At least 43 people were killed and dozens injured in a derailment followed by a collision between two passenger trains on Monday morning, June 7, in southern Pakistan. Rescue workers took hours to free some of the passengers trapped in the tangle of twisted and shredded metal formed by wrecked trains, near the town of Daharki, in the remote north of Sindh province, Agence-France reported. Press (AFP) a spokesperson for Pakistan Railways. Operations to come to the aid of the victims continued overnight from Monday to Tuesday.
Pakistan Railways spokesman cited at least 33 dead, while Daharki police official Umar Tufail said at least 43 people were killed and dozens more injured. He also said he feared that the death toll would increase.
The accident occurred in a remote part of the province, on a section of railroad tracks crossing farmland. The train arriving from Karachi derailed just before dawn at around 3.30am local time – when most of the 1,200 passengers on the two trains were likely to be sleeping – near Daharki, before being struck by another train coming in the opposite direction from Rawalpindi, said a spokesperson for the state-owned Pakistan Railways. According to the Minister of Information, Fawad Chaudhry, the two accidents occurred within minutes of each other.
“We fell on top of each other but nothing serious, Akhtar Rajput, passenger of the derailed Millat Express, told AFP. Then another train that appeared out of nowhere hit us and it shook us much more strongly. When I came to my senses, I saw passengers lying around me, others trying to get out of the wagon. “ “I was disoriented, I was trying to understand what was happening to us when the other train hit us”, said Shahid, another passenger.
Gul Mohammad, an ambulance driver dispatched by a private foundation, contacted by phone by AFP, explained that poor communications in the area made it difficult to coordinate relief efforts. “The site is out of the way and we have difficulty organizing rescue services”, in particular to transport the appropriate equipment in order to clear at least six wagons destroyed in the accident, explained for his part the spokesperson for Pakistan Railways.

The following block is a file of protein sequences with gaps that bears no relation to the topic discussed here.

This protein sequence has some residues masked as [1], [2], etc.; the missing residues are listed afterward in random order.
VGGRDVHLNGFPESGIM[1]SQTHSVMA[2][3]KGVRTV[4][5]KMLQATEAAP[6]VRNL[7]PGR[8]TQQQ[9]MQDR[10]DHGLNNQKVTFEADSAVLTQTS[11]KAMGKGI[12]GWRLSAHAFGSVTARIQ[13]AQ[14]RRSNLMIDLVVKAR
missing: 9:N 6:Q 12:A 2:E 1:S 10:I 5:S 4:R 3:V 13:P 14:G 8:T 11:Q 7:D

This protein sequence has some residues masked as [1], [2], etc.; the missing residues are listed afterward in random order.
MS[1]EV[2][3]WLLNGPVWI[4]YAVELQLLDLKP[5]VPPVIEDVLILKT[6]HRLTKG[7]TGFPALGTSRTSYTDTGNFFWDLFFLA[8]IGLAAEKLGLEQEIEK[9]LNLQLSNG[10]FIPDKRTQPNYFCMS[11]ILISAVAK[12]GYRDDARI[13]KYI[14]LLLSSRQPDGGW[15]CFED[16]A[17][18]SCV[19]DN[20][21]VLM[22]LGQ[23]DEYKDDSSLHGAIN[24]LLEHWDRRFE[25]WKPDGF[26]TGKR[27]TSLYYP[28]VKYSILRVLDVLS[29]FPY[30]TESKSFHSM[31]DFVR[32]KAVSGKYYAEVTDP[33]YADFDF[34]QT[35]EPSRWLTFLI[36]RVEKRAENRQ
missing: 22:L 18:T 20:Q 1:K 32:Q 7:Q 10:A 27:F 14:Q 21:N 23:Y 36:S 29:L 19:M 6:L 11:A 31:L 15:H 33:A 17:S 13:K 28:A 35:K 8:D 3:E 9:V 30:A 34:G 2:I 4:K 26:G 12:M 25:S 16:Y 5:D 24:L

Railroad tracks dating back to 1880
The chairman of the National Disaster Management Authority, General Akhtar Nawaz Satti, announced on the private ARY television channel that the army and paramilitary forces stationed at nearby bases had come to the aid of the casualties. Many villagers also came to the scene to try to help the injured, according to local media images.
The current Minister of Railways, Azam Swati, said the section of railway where the accident took place was “Really dangerous”, but added that authorities were awaiting funds from the massive China-Pakistan Economic Corridor infrastructure project to initiate the repairs. “If there are delays [pour recevoir les fonds], we will rebuild this railway with our own money ”, he said.
A police official assured that he had already alerted the authorities to the danger of these routes. According to the Minister of the Interior, Sheikh Rashid Ahmed, former Minister of Railways, the tracks on which the accident occurred, which he described as “Mess”, dated from 1880.
Pakistani Prime Minister Imran Khan said to himself ” shocked “ and promised a full investigation. “I order a full investigation into railway safety breaches”, he assured Monday on his official Twitter account.
Railway accidents are common in Pakistan, which inherited thousands of miles of track and trains from colonial times under the British Empire. In October 2019, at least seventy-five people were killed in a fire on their train, which was traveling from Karachi to Rawalpindi. In 2016, two convoys carrying hundreds of passengers collided in Karachi, killing 21 people.